“The horse does all the work doesn’t it?” Most horseback riders have heard this phrase, probably from someone who has never sat on the back of a horse. These questions are usually answered with a quick remark somewhere along the lines of, “Well, why don’t you try it?” While horseback riders feel like they are working hard when riding, they can reply with little else since, from a scientific standpoint, there is little research to back up their claim.
While I was a graduate student at Texas A&M I became interested in understanding the physical demands of horseback riding and what it can do for the health of the equestrian athlete. While horseback riding has been used as transportation and recreation for years, it is rarely mentioned as a form of exercise. Over the last fifty years the knowledge associated with and importance of exercise for personal health has grown exponentially, but the research on horseback riding’s contribution failed to grow with it. In fact, only a handful of studies have been completed on horseback riding, and the few in existence only feature a limited assortment of riders and disciplines with little focus on energy expenditure itself.
The two parameters most often used for energy expenditure prediction and actual measurement are heart rate (HR) and oxygen consumption. Heart rate in exercise has often been used as a way to measure the intensity of an activity, with higher heart rates indicating more intensity. Horseback riding seems to be no exception, as evidenced by previous work. Heart rate has been shown to increase as the intensity of gait increases, which means that as the horse and rider progressed from walk, to trot to canter the HR of the rider increased.
Heart rate has been shown to increase as the intensity of gait increases, which means that as the horse and rider progressed from walk, to trot to canter the HR of the rider increased.
Research in the sport of eventing showed that HR also increased as the intensity of the discipline increased. This study found that riders showed the lowest average HR during dressage and had the highest average HR during cross country jumping (184 beats per min), with show jumping having an average HR in-between the two. The activation of certain muscle groups (muscle recruitment requirements) to perform actions such as jumping and galloping in show jumping and cross country jumping have been implicated as a possible cause of these increased heart rates. Kinematic studies (studies of movement) of horseback riders have supported this idea with evidence that much of the muscle recruitment required in horseback riding is from the core and hip area, and this demand is increased during the higher intensity gaits. There is also indication, especially with the competition simulation, that HR may increase due to stress or anticipation.
Picture by Julia Chain
Many of the previous studies also measured oxygen consumption. When gaging how hard a person is exercising the term “moderate intensity” is often used to indicate health standards for exercise and aerobic conditioning. This term refers specifically and most accurately to the oxygen consumption needed to attain the specific level promoting health benefits and training effects. This is measured in metabolic equivalents of task (MET) which is a measurement that takes into consideration the oxygen consumed by a person per kilogram of body weight. Intensity can also be estimated through HR with a percentage of maximum HR which can be estimated using 220-age.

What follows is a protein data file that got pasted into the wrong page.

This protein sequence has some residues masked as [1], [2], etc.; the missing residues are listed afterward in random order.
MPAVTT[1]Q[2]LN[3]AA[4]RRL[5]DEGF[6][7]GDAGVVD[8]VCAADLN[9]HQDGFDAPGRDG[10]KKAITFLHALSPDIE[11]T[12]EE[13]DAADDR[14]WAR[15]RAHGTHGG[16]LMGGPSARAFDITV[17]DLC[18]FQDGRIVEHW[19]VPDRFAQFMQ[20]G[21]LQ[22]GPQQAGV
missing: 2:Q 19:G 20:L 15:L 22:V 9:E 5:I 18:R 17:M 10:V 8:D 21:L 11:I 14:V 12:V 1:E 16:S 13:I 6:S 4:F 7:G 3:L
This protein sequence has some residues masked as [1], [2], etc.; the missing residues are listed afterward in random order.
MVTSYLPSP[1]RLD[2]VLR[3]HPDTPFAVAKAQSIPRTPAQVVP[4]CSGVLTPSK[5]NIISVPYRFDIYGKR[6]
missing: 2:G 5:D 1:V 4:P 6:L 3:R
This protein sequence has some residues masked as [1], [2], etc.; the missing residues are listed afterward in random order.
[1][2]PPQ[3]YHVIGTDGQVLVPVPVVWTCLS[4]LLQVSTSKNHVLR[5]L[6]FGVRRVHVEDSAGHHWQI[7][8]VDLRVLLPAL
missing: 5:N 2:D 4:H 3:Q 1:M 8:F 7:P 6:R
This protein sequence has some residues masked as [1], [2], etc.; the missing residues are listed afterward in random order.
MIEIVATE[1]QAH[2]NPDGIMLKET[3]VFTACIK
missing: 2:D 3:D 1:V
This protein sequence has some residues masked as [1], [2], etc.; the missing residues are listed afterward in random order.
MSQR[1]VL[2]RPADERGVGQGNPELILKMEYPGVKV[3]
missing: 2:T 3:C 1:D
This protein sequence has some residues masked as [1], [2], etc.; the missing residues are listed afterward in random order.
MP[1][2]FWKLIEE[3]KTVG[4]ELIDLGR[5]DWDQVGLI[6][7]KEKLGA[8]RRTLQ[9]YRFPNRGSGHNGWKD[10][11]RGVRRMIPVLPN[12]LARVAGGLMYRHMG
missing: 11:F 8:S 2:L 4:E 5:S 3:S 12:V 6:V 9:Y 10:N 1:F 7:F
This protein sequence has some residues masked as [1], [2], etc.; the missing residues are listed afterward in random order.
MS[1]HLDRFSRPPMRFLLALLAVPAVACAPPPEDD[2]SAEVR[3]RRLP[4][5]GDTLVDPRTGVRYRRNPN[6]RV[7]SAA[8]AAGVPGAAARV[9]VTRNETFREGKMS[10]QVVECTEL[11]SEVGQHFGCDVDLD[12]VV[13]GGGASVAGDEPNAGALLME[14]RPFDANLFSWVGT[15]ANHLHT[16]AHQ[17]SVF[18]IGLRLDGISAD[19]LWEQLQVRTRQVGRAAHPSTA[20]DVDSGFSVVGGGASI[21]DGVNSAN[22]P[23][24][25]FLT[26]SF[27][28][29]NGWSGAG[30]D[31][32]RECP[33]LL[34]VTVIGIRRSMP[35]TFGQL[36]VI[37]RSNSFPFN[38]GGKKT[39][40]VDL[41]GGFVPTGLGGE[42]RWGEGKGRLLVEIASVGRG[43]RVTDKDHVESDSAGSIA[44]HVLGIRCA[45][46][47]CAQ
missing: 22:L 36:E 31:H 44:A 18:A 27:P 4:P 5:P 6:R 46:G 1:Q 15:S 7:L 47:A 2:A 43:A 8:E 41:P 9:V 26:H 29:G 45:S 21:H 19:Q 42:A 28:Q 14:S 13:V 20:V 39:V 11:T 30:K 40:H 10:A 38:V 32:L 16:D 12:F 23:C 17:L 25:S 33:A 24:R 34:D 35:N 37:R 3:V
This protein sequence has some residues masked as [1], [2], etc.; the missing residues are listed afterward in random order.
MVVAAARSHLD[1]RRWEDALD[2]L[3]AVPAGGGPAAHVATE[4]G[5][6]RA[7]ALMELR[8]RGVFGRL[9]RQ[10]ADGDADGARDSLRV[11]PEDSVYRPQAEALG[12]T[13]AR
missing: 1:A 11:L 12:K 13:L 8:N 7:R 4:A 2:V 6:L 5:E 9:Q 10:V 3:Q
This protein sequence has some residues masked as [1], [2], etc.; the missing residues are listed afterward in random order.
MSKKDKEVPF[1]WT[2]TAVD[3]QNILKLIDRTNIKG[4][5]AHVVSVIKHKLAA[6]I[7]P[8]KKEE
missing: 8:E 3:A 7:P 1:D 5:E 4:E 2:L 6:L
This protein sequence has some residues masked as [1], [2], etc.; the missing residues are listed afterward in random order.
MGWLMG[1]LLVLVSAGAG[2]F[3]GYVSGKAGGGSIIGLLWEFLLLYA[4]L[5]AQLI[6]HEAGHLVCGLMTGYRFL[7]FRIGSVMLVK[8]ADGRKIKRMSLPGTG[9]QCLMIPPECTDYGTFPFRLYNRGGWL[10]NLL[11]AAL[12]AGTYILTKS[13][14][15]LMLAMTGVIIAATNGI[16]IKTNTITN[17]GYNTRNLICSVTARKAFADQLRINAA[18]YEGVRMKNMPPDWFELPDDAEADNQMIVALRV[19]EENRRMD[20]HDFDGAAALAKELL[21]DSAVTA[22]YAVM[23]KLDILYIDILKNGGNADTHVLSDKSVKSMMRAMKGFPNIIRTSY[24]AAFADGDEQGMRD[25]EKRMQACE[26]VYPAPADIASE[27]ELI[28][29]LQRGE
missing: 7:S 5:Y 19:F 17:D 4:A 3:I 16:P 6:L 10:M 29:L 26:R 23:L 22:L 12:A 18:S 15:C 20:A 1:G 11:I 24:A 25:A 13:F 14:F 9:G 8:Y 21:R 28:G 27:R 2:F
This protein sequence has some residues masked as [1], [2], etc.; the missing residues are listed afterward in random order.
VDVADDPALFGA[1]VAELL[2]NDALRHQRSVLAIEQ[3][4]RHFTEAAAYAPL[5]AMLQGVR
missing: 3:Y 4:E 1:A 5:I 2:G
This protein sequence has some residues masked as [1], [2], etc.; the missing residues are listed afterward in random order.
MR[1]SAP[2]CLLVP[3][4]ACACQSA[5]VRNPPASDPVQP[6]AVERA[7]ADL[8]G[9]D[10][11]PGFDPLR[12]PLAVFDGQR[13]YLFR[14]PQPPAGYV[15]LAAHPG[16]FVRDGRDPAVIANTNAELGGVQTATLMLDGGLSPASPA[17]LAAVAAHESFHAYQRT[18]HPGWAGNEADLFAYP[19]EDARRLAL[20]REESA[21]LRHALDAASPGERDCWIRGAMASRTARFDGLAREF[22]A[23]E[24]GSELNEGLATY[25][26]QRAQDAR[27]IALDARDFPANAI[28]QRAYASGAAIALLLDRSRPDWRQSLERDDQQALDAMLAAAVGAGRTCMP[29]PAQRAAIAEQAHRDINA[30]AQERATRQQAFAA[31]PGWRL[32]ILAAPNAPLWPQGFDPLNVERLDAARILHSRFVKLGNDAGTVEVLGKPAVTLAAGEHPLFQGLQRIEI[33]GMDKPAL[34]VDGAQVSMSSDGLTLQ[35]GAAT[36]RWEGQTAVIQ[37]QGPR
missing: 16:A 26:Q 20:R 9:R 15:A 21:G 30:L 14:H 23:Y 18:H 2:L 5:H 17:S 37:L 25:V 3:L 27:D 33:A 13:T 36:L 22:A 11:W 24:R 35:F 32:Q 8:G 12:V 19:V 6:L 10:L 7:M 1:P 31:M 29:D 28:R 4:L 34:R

While oxygen consumption estimates for riding at the walk appear to be lower than the desired “moderate intensity,” oxygen consumption estimates for the higher gaits could be considered moderate intensity, indicating the possibility of health benefits. Additionally, the oxygen consumption observed in canter and the higher intensity sports of show jumping and cross country jumping indicated a use of between 60-90% of maximal aerobic effort, well within the range for aerobic conditioning. However, problematically, these studies also report that the higher intensity gaits and activities are not sustained for long enough periods of time to elicit aerobic conditioning or health benefits.
“Why should we care?”
So this begs the question, “why should we care?” Whether you are a professional or an amateur, the answer is your health. There is a proven link between exercise and serious disease risks like cardiovascular disease and cancer. If horseback riding can be shown to reach the levels of intensity necessary to be considered “health benefiting exercise” then horseback riding is not only an enjoyable activity, but also a healthy one.
This is where the interest for research at Texas A&M came to life. Not only did the team consisting of Dr. Dennis Sigler, Dr. Martha Vogelsang , Dr. James Fluckey, Dr. Jason Sawyer and myself want to confirm and expand upon the previous research’s findings on oxygen consumption and heart rate data, we also wanted to provide novel data for western disciplines. All this, as well as the exploration of calories expended in these disciples, was explored in hopes of understanding what riding can do physically for the equestrian athlete. What we found was quite exciting with calorie expenditures as well as intensity measures high enough to elicit health benefits, which contradicted previous research findings. Tune in to the next segment to see what our research discovered!